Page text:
WASHINGTON — Democrats in competitive elections were quick to promote their sweeping new climate and economic package after it passed the Senate on Sunday in a party-line vote, with all Republicans opposing it.
Some were particularly eager to celebrate the policies aimed at cutting prescription drug costs.
“I’m especially proud the legislation includes two provisions I introduced to cap insulin costs for Medicare patients at $35 a month and to limit the cost of prescription drugs for seniors,” said Sen. Raphael Warnock, D-Ga., who faces Republican Herschel Walker in one of the most competitive Senate races this fall.
The Inflation Reduction Act would empower Medicare, for the first time, to negotiate the prices of certain drugs directly with the pharmaceutical industry, a move supported by 83% of Americans in a poll conducted last fall by the nonpartisan Kaiser Family Foundation.
Democratic strategists are counting on the issue to help them navigate stiff political headwinds in their quest to keep control of Congress, with Republicans needing to pick up only a handful of seats in November to capture majorities in both chambers.
"The prescription drug piece is extremely, extremely popular," Democratic pollster Celinda Lake said.
"People have wanted it for a long time. This is a real opportunity for Joe Biden to say he’s fighting with special interests and for individual candidates to say the same thing,” she said, noting that the policy is particularly powerful among older women, a key bloc of swing voters.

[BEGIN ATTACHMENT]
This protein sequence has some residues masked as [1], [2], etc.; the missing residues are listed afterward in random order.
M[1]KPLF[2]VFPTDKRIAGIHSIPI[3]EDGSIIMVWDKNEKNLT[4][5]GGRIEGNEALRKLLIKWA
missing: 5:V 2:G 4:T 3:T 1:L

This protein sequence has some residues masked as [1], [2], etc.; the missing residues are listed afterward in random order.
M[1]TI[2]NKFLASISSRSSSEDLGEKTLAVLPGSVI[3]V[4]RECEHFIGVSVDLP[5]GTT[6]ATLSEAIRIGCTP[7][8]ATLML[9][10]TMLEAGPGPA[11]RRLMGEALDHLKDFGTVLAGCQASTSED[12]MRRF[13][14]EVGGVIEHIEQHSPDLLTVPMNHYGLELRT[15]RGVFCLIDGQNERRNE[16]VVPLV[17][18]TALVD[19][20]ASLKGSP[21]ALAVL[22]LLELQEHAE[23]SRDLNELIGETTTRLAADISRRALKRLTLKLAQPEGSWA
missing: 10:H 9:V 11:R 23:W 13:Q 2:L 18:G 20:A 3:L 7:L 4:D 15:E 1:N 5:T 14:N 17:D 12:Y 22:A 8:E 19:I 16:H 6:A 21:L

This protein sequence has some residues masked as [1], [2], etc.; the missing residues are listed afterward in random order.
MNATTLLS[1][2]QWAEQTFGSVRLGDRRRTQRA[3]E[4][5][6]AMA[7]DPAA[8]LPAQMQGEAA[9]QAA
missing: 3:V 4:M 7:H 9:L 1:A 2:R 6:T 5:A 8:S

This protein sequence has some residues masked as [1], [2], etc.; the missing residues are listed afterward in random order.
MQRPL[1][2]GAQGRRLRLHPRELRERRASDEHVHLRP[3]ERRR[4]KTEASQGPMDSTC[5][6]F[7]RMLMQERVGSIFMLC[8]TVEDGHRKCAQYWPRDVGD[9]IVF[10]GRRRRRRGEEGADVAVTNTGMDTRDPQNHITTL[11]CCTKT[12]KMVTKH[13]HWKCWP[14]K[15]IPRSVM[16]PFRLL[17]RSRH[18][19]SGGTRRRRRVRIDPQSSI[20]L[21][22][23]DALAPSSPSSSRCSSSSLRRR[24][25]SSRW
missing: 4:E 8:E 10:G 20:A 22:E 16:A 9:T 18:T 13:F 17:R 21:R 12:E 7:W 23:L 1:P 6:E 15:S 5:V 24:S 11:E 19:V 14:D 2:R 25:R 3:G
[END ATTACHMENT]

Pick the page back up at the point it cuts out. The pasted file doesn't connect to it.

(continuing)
“It sets up a contrast. No Republican voted for it," she said.
Republicans blast 'socialist price controls'
Asked whether opposing them would be politically dangerous, Senate Minority Leader Mitch McConnell, R-Ky., dismissed the drug pricing provisions as “socialist price controls” that would harm progress toward a “healthy pharmaceutical industry.”
“I don’t think socializing prices — that is, putting the government in charge of this — is the way to continue the kind of healthy, effective pharmaceutical industry that saved the lives of millions of Americans,” he told reporters last month, predicting that it would lead to “fewer cures" and "shorter lives.”
As the bill advanced through the Senate over the weekend, Republicans voted unanimously for an amendment to exempt certain drugs that treat conditions like Alzheimer’s disease and cancer. Sen. Roger Marshall, R-Kan., who proposed the provision, said subjecting those drugs to the bill’s policies would “kill innovation.” Democrats voted it down.
Blake Masters, the Arizona Republican taking on Kelly this fall, vowed in a video Sunday that Kelly is “going to own this terrible vote.”
But not all GOP candidates in competitive races are rushing to oppose the Democrats’ pharmaceutical policy, indicating its popularity among voters.
Scott Baugh, the Republican nominee facing Democratic Rep. Katie Porter in a swing district in Orange County, California, blasted most of the Inflation Reduction Act as “doubling down on a failed policy” but singled out drug pricing as the one provision he is open to supporting.